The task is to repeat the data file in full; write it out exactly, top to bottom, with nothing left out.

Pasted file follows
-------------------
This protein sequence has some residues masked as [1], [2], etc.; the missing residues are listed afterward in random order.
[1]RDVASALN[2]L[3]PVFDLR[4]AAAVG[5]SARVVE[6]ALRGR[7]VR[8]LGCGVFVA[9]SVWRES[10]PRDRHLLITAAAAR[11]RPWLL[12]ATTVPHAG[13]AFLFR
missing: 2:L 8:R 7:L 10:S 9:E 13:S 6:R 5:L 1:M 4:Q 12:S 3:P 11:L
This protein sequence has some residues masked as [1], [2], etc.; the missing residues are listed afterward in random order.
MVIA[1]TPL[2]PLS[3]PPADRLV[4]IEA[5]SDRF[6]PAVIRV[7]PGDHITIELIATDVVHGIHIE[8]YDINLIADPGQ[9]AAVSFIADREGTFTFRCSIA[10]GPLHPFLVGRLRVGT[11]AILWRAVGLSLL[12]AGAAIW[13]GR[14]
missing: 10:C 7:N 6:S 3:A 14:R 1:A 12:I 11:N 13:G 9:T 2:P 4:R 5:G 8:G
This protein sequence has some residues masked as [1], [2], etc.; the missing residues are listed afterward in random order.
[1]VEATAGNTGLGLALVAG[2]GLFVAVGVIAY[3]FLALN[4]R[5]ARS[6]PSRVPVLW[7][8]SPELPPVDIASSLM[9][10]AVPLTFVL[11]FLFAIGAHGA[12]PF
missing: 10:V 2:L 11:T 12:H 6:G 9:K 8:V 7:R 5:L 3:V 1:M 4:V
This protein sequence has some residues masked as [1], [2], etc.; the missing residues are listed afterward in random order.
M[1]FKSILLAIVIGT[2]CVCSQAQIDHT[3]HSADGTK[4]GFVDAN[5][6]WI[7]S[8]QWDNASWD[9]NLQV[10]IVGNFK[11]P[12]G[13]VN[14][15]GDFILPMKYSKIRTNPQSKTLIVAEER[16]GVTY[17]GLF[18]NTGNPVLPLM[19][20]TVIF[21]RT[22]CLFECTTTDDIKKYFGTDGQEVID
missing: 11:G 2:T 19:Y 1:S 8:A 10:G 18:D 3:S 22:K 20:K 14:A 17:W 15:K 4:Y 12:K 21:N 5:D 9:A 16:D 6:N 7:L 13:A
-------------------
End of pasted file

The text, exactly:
This protein sequence has some residues masked as [1], [2], etc.; the missing residues are listed afterward in random order.
[1]RDVASALN[2]L[3]PVFDLR[4]AAAVG[5]SARVVE[6]ALRGR[7]VR[8]LGCGVFVA[9]SVWRES[10]PRDRHLLITAAAAR[11]RPWLL[12]ATTVPHAG[13]AFLFR
missing: 2:L 8:R 7:L 10:S 9:E 13:S 6:R 5:L 1:M 4:Q 12:S 3:P 11:L
This protein sequence has some residues masked as [1], [2], etc.; the missing residues are listed afterward in random order.
MVIA[1]TPL[2]PLS[3]PPADRLV[4]IEA[5]SDRF[6]PAVIRV[7]PGDHITIELIATDVVHGIHIE[8]YDINLIADPGQ[9]AAVSFIADREGTFTFRCSIA[10]GPLHPFLVGRLRVGT[11]AILWRAVGLSLL[12]AGAAIW[13]GR[14]
missing: 10:C 7:N 6:S 3:A 14:R 1:A 12:I 11:N 13:G 9:T 2:P 4:R 5:G 8:G
This protein sequence has some residues masked as [1], [2], etc.; the missing residues are listed afterward in random order.
[1]VEATAGNTGLGLALVAG[2]GLFVAVGVIAY[3]FLALN[4]R[5]ARS[6]PSRVPVLW[7][8]SPELPPVDIASSLM[9][10]AVPLTFVL[11]FLFAIGAHGA[12]PF
missing: 10:V 2:L 11:T 12:H 6:G 9:K 8:V 7:R 5:L 3:V 1:M 4:V
This protein sequence has some residues masked as [1], [2], etc.; the missing residues are listed afterward in random order.
M[1]FKSILLAIVIGT[2]CVCSQAQIDHT[3]HSADGTK[4]GFVDAN[5][6]WI[7]S[8]QWDNASWD[9]NLQV[10]IVGNFK[11]P[12]G[13]VN[14][15]GDFILPMKYSKIRTNPQSKTLIVAEER[16]GVTY[17]GLF[18]NTGNPVLPLM[19][20]TVIF[21]RT[22]CLFECTTTDDIKKYFGTDGQEVID
missing: 11:G 2:T 19:Y 1:S 8:A 10:G 18:D 3:S 22:K 20:K 14:A 17:W 15:K 4:Y 12:K 21:N 5:D 9:A 16:D 6:N 7:L 13:A